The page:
Avoiding Cabin Fever During Lockdown | ZwavelStream Clinic
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Avoiding Cabin Fever during Lockdown

Avoiding Cabin Fever during lockdown
 

Following our previous article on the Covid-19 outbreak. We realize that your day to day lives have been turned somewhat upside down so, we thought it best to suggest a few practical activities that you and your family can engage in to keep you busy during this time so that you can avoid cabin fever. And if lockdown has taught us anything, it’s that spending quality time with your loved ones is a blessing and a very wise investment of your time. Spending days or weeks at home with limited resources, stimulation and social contact can take a toll on mental health. That’s why ZwavelStream has come up with a few helpful tips and activities for you so you can avoid boredom and keep a sense of normal life.

Spending time with family has numerous benefits such as these listed below which we will briefly mention.

  • Strengthens Family Bond
  • Family time improves a child’s academic performance
  • Spending time with family helps kids develop important social skills
  • More family time results in less behavioral problems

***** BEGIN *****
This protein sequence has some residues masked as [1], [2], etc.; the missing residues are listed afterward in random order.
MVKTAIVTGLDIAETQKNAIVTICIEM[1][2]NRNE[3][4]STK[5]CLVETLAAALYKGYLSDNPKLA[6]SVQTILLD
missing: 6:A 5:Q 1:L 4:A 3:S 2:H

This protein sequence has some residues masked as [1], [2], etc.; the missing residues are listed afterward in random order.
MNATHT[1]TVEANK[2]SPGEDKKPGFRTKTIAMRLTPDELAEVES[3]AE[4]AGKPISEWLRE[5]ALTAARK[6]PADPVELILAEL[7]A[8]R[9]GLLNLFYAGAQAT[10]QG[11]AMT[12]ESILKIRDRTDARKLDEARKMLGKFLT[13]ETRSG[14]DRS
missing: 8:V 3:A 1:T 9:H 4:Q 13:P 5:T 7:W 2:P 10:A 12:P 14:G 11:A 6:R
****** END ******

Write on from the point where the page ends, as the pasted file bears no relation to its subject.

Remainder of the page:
• More family time can lead to greater self-confidence

Before you know it, it’s back to normal and lockdown will be over so you enjoy the family time while you have the opportunity to do so with the following practical activities.

 
 

Give structure to each day

Maintaining a daily routine can help both adults and children preserve a sense of order and purpose in their lives despite the unfamiliarity of isolation and quarantine. Try to include regular daily activities, such as work, exercise or learning, even if they must be executed remotely. Integrate other healthy pastimes as needed.

  • We suggest that you maintain a normal daily routine which will add a sense of stability and security to everybody in the family. By maintaining a normal routine, you create cohesion and unity. Call a family meeting staying in the house, to plan the weekly schedule.